2009 SEC forecast (Cotton Bowl barometer)

If you want an early indication about the SEC Championship race in 2009 then you should watch the Cotton Bowl as Texas Tech battles surging Ole Miss. The Rebels finished 8-4 and second in the SEC West. The Rebels also have the best returning starter at quarterback in the division—Jevan Snead.

Snead averaged 205 yards per game, was third in pass efficiency (ending behind Tim Tebow and Matthew Stafford—the two best QBs in the conference.) Snead threw for 2,470 total yards on the season with 23 touchdowns.

If you look at the SEC and project Stafford heading to the NFL and Tebow staying at Florida, Ole Miss easily has the second best quarterback in the conference heading into 2009.

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In the SEC East, the quarterback chaos continued at South Carolina and it shows no signs of abating in 2009. Georgia will be good, but the loss of Stafford would be a serious setback if the quarterback heads to the NFL (as expected.) Tennessee won’t challenge for the division. That leaves Florida, and I expect Tebow to return. A Tebow led Florida team should easily march to Atlanta representing the East.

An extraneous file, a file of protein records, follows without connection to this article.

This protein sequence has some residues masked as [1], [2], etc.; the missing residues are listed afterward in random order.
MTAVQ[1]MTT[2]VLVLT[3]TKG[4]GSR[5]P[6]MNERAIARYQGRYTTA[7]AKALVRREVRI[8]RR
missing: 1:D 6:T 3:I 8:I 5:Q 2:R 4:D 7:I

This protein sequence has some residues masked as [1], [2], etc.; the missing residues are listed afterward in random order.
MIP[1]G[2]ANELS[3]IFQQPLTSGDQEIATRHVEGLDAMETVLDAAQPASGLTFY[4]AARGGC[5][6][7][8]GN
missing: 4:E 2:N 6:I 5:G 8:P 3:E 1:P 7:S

2008 was the year of the horrible quarterback in the conference. Outside of Tebow, Stafford and Snead only one other quarterback exceeded expectations and that was Alabama’s senior quarterback John Parker Wilson. Wilson is gone. Arkansas’s Casey Dick is gone. The train wreck at LSU should improve next year, but how that unfolds we won’t know until after Spring and Fall camps. Auburn’s QB situation should improve with a new QB coach to help Kodi Burns—let’s just say it won’t get worse on the Plains and could get substantially better.

The biggest battle could be in the SEC West as Ole Miss retains its quarterback and Alabama is forced to replace its senior leader.

That is why the Cotton Bowl could be such a major indicator of the Rebels viability. Bowl games aren’t perfect predictors of the future, but they can provide some guidance heading into the spring.

First, how will the Ole Miss defense respond against the Texas Tech passing game? Second, can the Rebels reduce their turnovers and play consistently against top level competition? Third, how does Houston Nutt and the players handle the increased attention and expectations?

This year’s Cotton Bowl could be a barometer for how the 2009 SEC race unfolds. I know it will be one game I keep an eye.